Why I want the job I’m not qualified for

 

I just read “How to get a job you’re not qualified for” on Penelope Trunk’s blog: Brazen Careerist. I think this may be just the thing I need to hear to keep me from feeling utterly overwhelmed and hopeless in the anticipation of venturing into the career world. She explains that only taking jobs for which you’re qualified flattens your learning curve and prevents you from taking on new challenges.

This makes sense. At the least, I want to believe it makes sense. I have high aspirations and I feel like my experience and work is relevant, but it doesn’t conform to any of the interesting job postings I’ve reviewed lately. I’ve worked a variety of jobs, from receptionist at a paper box manufacturer to children’s birthday party host at a community rec center. I’ve served Mexican food and read children’s books. I’ve sorted legal documents and edited sermons. None of these jobs technically provide the 2 to 3 years of industry experience that most listings seem to demand. I do think, however, that my diverse range of work experience has taught me some valuable things – how to work with customers, manage my time independently, and not to be afraid to ask questions. Most importantly, I’ve learned how to adjust to new positions and challenge myself to excel.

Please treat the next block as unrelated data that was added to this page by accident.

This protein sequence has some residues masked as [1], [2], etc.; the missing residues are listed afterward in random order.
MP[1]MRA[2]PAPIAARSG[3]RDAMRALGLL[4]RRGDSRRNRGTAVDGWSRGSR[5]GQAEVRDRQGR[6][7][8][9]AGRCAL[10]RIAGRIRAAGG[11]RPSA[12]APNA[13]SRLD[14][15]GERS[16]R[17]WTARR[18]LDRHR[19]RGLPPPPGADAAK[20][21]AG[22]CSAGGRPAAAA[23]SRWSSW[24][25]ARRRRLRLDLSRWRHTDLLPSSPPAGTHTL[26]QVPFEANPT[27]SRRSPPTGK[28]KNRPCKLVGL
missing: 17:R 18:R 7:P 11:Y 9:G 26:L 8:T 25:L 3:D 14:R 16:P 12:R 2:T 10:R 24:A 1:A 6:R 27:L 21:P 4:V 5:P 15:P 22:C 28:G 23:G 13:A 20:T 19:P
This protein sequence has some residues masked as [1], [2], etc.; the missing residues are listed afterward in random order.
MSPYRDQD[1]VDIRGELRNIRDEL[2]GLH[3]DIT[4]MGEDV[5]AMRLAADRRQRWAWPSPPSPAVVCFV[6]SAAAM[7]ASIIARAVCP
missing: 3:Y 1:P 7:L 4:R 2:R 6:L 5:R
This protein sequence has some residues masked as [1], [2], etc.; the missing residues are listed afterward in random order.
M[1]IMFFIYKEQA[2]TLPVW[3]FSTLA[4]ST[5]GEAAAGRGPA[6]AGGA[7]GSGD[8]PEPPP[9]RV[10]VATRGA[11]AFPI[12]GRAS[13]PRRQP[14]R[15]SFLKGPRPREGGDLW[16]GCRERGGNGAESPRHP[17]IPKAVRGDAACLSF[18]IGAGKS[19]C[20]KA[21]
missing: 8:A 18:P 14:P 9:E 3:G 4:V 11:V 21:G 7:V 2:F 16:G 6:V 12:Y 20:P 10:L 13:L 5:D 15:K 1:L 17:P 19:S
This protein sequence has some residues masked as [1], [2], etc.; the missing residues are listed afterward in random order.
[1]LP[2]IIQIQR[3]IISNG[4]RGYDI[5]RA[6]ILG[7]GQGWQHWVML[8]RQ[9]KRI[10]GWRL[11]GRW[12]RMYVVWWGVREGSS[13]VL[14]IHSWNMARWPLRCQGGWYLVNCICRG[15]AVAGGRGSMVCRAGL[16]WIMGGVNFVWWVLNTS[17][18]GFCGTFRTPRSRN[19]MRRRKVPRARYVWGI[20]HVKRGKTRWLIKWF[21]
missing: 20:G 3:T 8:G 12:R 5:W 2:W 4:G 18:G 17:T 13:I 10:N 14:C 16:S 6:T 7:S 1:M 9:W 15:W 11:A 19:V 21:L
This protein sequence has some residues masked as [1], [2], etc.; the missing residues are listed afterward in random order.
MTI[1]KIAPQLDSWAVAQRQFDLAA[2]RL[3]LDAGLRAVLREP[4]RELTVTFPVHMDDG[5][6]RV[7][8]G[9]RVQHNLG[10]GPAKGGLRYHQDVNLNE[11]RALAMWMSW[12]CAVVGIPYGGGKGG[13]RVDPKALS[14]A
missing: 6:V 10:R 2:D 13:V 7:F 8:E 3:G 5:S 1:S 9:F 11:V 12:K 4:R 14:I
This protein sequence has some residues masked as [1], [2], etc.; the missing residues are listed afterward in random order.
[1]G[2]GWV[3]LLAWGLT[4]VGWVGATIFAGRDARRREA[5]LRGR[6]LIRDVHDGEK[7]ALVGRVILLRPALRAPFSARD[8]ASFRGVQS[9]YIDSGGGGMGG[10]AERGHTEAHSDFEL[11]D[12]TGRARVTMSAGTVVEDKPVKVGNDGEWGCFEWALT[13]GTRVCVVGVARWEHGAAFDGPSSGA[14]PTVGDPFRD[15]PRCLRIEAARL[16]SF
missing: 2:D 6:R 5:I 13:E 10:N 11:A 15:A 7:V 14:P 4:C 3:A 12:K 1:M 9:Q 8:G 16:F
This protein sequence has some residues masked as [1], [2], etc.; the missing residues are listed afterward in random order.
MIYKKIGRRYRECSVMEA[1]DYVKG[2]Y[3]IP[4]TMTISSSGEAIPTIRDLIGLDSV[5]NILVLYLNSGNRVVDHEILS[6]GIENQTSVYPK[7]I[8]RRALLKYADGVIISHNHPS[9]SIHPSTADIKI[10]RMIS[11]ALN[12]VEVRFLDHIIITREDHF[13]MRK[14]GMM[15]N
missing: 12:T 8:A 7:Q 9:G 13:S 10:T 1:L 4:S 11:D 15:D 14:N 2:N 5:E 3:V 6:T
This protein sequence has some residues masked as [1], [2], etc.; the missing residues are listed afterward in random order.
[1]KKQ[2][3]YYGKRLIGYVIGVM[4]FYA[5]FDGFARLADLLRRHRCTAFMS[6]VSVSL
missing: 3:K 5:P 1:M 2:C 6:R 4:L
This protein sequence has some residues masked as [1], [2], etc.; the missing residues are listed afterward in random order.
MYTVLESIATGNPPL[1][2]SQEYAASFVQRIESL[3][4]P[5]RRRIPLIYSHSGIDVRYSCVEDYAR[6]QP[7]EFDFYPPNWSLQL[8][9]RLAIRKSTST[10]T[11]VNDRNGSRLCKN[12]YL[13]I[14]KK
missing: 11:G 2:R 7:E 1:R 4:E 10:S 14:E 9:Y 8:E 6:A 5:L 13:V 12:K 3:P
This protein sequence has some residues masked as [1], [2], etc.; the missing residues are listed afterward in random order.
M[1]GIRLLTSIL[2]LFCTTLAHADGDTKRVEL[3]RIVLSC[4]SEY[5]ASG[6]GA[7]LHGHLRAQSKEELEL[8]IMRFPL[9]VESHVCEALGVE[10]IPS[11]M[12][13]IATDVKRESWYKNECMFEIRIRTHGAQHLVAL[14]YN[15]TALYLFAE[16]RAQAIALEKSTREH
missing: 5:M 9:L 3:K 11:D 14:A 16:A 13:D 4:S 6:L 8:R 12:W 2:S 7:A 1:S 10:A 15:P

But if I believe in myself, is that enough? Frankly, I’m still feeling rather terrified at the thought of marching confidently into an interviewer’s office, resume in hand, and proclaiming myself “a better candidate, better than they know they need,” as Trunk described it. But I can follow her advice by developing my own interests and projects, taking my education into my own hands, and just applying. The more I learn, both in class and in my own research and online exploration, the more comfortable I am with the prospect of jumping feet-first into “the real world” and refusing to take the job I’m “qualified” for.

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